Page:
Its a wrap

a wolf wrap

I have been following the development of Wolf Wrap Major with interest, because it has been created by the partner of one of my American handbell ringing friends. He is a mathematician, not a ringer, but I guess you cannot be married to a ringer for decades without taking a passing interest and picking up a few ideas.  Even my resident muggle can talk quite knowledgeably about bells, despite never having touched a rope in his life. There is a sort of osmosis thing going on.

Apparently this particular muggle, amongst other things, coordinates the first year course options at an American college, trying to make sure that everyone has their best fit of first, second and third course choices. An algorithm is required because shuffling scraps of paper would be too complicated, and what if an unexpected draught blew them all over the room? You would have to start from scratch. This gave him the idea for some sort of Mathematica based bell ringing principle, which he has named Wolf Wrap. If I understood Stan properly (and it quite possible that I got the wrong end of the stick), the new principle maximises the number of wraps (rounds which cross the lead end)

 Wolfram Mathematica is a software system with built-in libraries for several areas of technical computing that allow machine learning, statistics data manipulation, symbolic computation, network analysis, time series analysis, plotting functions and various types of data, implementation of algorithms creation of user interfaces, and interfacing with programs written in other programming languages It was conceived by Stephen Wolfram in 1988.  I copied that bit from Wikipedia because it means little to me – only that it is clever stuff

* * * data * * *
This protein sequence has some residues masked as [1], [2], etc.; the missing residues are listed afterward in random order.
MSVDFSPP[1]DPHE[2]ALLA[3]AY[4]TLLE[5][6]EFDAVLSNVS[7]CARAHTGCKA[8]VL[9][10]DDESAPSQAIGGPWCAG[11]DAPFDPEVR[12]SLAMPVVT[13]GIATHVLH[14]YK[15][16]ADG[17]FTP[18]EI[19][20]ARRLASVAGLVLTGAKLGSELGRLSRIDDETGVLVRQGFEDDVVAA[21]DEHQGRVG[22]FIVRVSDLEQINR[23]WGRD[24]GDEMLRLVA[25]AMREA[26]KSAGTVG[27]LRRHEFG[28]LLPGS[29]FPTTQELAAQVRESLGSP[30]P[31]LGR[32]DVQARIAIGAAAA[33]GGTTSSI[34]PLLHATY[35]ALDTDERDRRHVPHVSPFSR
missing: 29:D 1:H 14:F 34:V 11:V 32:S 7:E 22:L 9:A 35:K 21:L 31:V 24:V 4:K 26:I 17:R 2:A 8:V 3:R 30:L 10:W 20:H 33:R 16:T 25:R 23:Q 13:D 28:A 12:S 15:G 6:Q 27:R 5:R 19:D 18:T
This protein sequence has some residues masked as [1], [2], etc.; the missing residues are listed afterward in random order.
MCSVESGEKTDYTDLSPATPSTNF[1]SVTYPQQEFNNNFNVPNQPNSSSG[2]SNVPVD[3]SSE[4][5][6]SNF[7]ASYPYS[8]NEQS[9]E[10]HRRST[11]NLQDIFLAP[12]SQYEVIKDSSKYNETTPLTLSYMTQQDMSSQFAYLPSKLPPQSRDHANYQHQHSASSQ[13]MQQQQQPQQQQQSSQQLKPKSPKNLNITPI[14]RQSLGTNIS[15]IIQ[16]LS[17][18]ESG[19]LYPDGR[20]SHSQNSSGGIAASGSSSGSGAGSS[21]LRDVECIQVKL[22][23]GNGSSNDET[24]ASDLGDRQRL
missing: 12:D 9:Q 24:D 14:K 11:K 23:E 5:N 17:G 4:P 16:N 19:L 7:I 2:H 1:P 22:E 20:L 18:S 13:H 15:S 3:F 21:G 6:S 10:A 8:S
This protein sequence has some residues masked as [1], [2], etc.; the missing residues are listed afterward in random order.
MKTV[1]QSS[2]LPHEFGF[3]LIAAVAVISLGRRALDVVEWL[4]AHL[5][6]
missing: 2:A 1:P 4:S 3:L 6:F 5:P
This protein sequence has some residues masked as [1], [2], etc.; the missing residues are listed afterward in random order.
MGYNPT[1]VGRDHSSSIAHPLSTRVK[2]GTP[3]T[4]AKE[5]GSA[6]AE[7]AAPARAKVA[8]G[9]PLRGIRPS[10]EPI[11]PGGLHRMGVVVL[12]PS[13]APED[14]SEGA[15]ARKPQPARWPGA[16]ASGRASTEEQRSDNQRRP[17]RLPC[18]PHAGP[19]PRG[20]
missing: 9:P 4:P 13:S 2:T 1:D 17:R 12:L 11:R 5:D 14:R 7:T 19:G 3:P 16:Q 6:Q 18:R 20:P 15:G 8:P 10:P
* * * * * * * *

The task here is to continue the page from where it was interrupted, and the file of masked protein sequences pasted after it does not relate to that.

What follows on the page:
Last week, Stan, the creator, appeared as a mystery guest on our weekly transatlantic zoom call because some of the americans had just scored the first quarter of Wolf Wrap on handbells. A British band had scored a Spliced Stedman/Wolf Wrap on 3rd June on tower bells in the ringing room, but the americans went one better a day later – a quarter of pure Wolf Wrap. An impressive achievement, but what I would expect from them because they are very accomplished handbell ringers. They rang a plain course for our delectation and what a strange sound it is. To my barely tutored ear it sounded peculiar because as the wrap and near-wrap crossed between strokes it sounded most unlikely – a row of near-rounds with a handstroke gap in the middle. The sort of thing that, if it happened in the tower, would have my teacher looking pointedly in my direction.

Armed with the place notation (x18 56X 16X 18.34 x56 x78 – yields 96 changes), I had a try on Abel and awkward does not do justice to the sensation. It was fascinating but so counter intuitive that I was suspicious that the computer had made a mistake. Even when I eliminated myself in case I was causing the problem, it still sounded strange, although much more even. I counted 13 wraps but so many near wraps that they seemed to be scattered all over the place, confusing the ear and defying expectations of what will happen next. If I hear a near-miss, I often assume that someone has gone wrong! Once bobs and singles were introduced  to extend to a quarter peal, the number of wraps falls to 5, since the carefully constructed pattern is disturbed.

An interesting experience but fiendishly tricky.

All credit to the creator and those that took the trouble to learn it. I am not convinced that it will catch on, but if you are fascinated by the interface between mathematics and ringing, then it is certainly something to look at and marvel that the human brain can come up with such things. But then they probably said the same about Stedman back in the 17th century and he possibly shuffled lots of little bits of paper in a draughty room.

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